Keesey: The question of failure gets more complicated when you have people responsible for your failures, right? And figuring out how you manage your own emotions around that failure, how you manage the emotions of the people responsible, and then how the organization responds are, I think, three different questions. I guess my pushback on the TED talks around failure is that they mostly focus on the CEO’s role in the failure and not really on those other two layers, which I think are just as important, if not more important, because most of those guys who do those talks end up bouncing back.
Huerta: I think acknowledgement is huge. Just simply letting yourself acknowledge when you fail and actually sit with it. I think a lot of times you feel an emotion and you try to escape in some way or avoid it. Or you do something to try to forget it. And a lot of times, if you actually just sit with an emotion and let yourself feel it, it can really help you to process and move forward.
Keesey: When you want it all, anything less than 100 percent feels like failure. And maybe that’s a great lesson: That when failure and success are just these endpoints, you’re either crushing it or you’re sucking. You know, maybe there’s something in the middle?
Caplowe: There’s something really powerful in that little gap, where you’re not happy entirely, but where you can recognize the amazingness of the 92 percent Margari was talking about earlier. You’re still able to ask, ‘Why didn’t we close that other 8 percent?’
Keesey: I love that point. We can be so crazy with our expectations. Larry Ellison, the legendary CEO of Oracle, has this quote about how he has always felt like a failure because he was never the richest man in America. He never was number one. He was rated between, like, four and eight, with around $22 billion. If you want to make yourself feel shitty, you can always find someone else doing better than you.
Nemani: The tension there, I think, is fascinating, but it’s even more confounding in the nonprofit sector. We work around this idea of eradicating homelessness in Los Angeles—we’ve actually made that commitment over the next three years—I don’t know that I’m going to get there, right? And so the question is: Am I going to feel ok with myself if I don’t? And I think all of us doing mission-oriented things have to find a way to aim for that big number and then realize that actually getting to it is next to impossible. Honestly, 92 percent can be awesome.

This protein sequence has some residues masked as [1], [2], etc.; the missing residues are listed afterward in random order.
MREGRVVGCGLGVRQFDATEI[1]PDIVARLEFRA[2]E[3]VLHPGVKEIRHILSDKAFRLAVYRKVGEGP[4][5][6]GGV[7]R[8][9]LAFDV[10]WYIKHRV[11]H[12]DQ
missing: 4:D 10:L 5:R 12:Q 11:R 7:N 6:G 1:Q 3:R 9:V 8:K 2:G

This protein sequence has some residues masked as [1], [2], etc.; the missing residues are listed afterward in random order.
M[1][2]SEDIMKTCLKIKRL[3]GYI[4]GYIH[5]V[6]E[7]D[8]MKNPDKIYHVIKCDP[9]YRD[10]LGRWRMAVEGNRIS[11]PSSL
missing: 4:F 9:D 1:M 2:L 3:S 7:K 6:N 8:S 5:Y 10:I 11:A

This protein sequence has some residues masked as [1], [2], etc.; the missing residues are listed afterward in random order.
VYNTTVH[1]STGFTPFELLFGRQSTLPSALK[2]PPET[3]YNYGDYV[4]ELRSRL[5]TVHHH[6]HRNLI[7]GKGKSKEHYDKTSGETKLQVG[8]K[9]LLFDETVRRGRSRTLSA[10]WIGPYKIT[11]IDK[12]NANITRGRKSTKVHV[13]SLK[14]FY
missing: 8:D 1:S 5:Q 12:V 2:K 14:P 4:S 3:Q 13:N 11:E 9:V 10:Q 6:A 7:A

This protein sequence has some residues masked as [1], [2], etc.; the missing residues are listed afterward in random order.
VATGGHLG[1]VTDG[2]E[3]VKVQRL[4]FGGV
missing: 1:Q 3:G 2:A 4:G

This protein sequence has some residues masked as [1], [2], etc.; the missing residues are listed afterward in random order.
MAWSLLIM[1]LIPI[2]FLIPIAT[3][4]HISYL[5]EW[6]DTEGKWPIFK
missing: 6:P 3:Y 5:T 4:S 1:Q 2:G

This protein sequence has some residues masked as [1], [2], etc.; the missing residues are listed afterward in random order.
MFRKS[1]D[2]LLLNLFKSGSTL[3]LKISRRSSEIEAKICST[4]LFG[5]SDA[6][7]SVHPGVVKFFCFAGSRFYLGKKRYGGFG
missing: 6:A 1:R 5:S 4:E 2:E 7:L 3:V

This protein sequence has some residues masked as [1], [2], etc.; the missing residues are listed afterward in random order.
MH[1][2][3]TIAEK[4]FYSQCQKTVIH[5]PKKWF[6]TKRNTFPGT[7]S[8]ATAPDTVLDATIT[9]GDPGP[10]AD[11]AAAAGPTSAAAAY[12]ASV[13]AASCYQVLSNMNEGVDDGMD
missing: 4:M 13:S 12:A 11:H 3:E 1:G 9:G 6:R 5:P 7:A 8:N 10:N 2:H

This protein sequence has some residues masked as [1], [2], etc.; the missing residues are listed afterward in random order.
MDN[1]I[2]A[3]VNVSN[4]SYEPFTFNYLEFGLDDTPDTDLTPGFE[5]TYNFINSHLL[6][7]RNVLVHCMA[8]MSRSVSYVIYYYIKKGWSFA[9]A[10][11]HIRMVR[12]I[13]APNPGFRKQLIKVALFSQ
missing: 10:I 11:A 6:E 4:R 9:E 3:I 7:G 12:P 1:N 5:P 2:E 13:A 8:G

Espinoza: I admire everybody who feels that they suck even though they’re awesome, because, to your point, Casey, we are creating the future and we don’t know what it looks like. We’re creating something that’s not there, and we’re trying to measure ourselves with metrics that are already outdated. And at the end of the day, I think it’s awesome when I see people who are pushing themselves beyond the brink. Yes, the whole self-care thing is super valuable and something that I’m learning about in my personal life, but I admire people that are doing work and are never happy because they know that there’s something else to improve upon. That’s what makes the world good, in my opinion. And I always get sort of worried when I see people that are just happy, just like, ‘That’s alright. It’s cool. You know, I’m done for the weekend.’ I’m like, ‘Really, dude?’
Caplowe: Most people tend to really overvalue what they’re not good at and undervalue what they’re good at. Owning yourself in that way is powerful. I don’t know if it’s finding success, or finding contentment, or whatever it is, but there’s something important in not fighting yourself every step of the way. If you come to understand that you suck at something, say, on a managerial level, or on a skill level, like you wish you could code and you can’t code, or you wish you could communicate better and you can’t communicate—it takes so much work to get decent at those things you’re not good at, versus the things you are really good at. If you really put the engine to those, you can become incredibly strong. There’s something to just harnessing yourself in that way.
Keesey: It’s hard for people to see their strengths, because by definition, they come naturally. It’s not hard to do what you’re good at. You’re good at it. So it’s kind of easy. And you focus elsewhere.
Nemani: Organizations have metrics. They have key criteria, right? When you guys assess your personal failures, are there key things you look for? How do you assess? I’m always trying to think about that because it’s really hard to distinguish between organizational failures and my own individual failures. And so I try to think about both and set up key metrics for the organization, and then key priorities for myself.